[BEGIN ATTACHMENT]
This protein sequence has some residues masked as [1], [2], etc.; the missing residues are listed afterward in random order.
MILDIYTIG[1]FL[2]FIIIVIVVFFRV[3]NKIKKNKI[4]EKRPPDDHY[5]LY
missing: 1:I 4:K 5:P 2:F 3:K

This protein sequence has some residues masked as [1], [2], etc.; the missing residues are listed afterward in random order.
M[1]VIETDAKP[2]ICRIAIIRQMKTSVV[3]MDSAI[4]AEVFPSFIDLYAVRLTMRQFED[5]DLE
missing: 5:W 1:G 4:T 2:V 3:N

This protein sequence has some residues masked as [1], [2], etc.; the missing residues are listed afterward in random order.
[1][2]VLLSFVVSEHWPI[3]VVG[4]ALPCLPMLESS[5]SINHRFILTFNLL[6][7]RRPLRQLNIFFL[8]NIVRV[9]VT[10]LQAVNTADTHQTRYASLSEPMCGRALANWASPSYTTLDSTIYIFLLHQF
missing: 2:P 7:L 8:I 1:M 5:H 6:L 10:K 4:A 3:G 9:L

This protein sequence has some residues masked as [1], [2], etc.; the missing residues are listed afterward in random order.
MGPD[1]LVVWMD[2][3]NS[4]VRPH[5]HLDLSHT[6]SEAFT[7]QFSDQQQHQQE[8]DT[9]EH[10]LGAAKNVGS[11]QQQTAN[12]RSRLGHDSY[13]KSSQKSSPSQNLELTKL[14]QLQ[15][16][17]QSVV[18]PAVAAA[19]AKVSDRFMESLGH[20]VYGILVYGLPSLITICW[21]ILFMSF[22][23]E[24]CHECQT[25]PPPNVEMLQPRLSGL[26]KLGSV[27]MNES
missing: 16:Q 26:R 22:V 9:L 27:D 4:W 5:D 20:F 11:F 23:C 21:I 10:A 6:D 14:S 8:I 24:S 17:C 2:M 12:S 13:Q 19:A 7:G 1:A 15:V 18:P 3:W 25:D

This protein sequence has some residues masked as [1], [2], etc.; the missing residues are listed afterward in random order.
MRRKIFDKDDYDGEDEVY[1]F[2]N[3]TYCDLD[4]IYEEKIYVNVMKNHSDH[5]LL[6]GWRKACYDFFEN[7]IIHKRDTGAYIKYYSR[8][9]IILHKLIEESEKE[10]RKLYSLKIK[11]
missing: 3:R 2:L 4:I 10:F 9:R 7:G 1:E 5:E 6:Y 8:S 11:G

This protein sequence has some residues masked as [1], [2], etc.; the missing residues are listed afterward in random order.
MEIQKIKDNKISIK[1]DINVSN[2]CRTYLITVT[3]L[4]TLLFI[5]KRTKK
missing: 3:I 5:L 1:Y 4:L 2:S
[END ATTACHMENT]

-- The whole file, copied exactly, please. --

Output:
This protein sequence has some residues masked as [1], [2], etc.; the missing residues are listed afterward in random order.
MILDIYTIG[1]FL[2]FIIIVIVVFFRV[3]NKIKKNKI[4]EKRPPDDHY[5]LY
missing: 1:I 4:K 5:P 2:F 3:K

This protein sequence has some residues masked as [1], [2], etc.; the missing residues are listed afterward in random order.
M[1]VIETDAKP[2]ICRIAIIRQMKTSVV[3]MDSAI[4]AEVFPSFIDLYAVRLTMRQFED[5]DLE
missing: 5:W 1:G 4:T 2:V 3:N

This protein sequence has some residues masked as [1], [2], etc.; the missing residues are listed afterward in random order.
[1][2]VLLSFVVSEHWPI[3]VVG[4]ALPCLPMLESS[5]SINHRFILTFNLL[6][7]RRPLRQLNIFFL[8]NIVRV[9]VT[10]LQAVNTADTHQTRYASLSEPMCGRALANWASPSYTTLDSTIYIFLLHQF
missing: 2:P 7:L 8:I 1:M 5:H 6:L 10:K 4:A 3:G 9:L

This protein sequence has some residues masked as [1], [2], etc.; the missing residues are listed afterward in random order.
MGPD[1]LVVWMD[2][3]NS[4]VRPH[5]HLDLSHT[6]SEAFT[7]QFSDQQQHQQE[8]DT[9]EH[10]LGAAKNVGS[11]QQQTAN[12]RSRLGHDSY[13]KSSQKSSPSQNLELTKL[14]QLQ[15][16][17]QSVV[18]PAVAAA[19]AKVSDRFMESLGH[20]VYGILVYGLPSLITICW[21]ILFMSF[22][23]E[24]CHECQT[25]PPPNVEMLQPRLSGL[26]KLGSV[27]MNES
missing: 16:Q 26:R 22:V 9:L 27:D 4:W 5:D 20:F 11:F 23:C 21:I 10:A 6:D 14:S 8:I 24:S 17:C 2:M 12:S 13:Q 19:A 7:G 1:A 15:V 18:P 3:W 25:D

This protein sequence has some residues masked as [1], [2], etc.; the missing residues are listed afterward in random order.
MRRKIFDKDDYDGEDEVY[1]F[2]N[3]TYCDLD[4]IYEEKIYVNVMKNHSDH[5]LL[6]GWRKACYDFFEN[7]IIHKRDTGAYIKYYSR[8][9]IILHKLIEESEKE[10]RKLYSLKIK[11]
missing: 3:R 2:L 4:I 10:F 9:R 7:G 1:E 5:E 6:Y 8:S 11:G

This protein sequence has some residues masked as [1], [2], etc.; the missing residues are listed afterward in random order.
MEIQKIKDNKISIK[1]DINVSN[2]CRTYLITVT[3]L[4]TLLFI[5]KRTKK
missing: 3:I 5:L 1:Y 4:L 2:S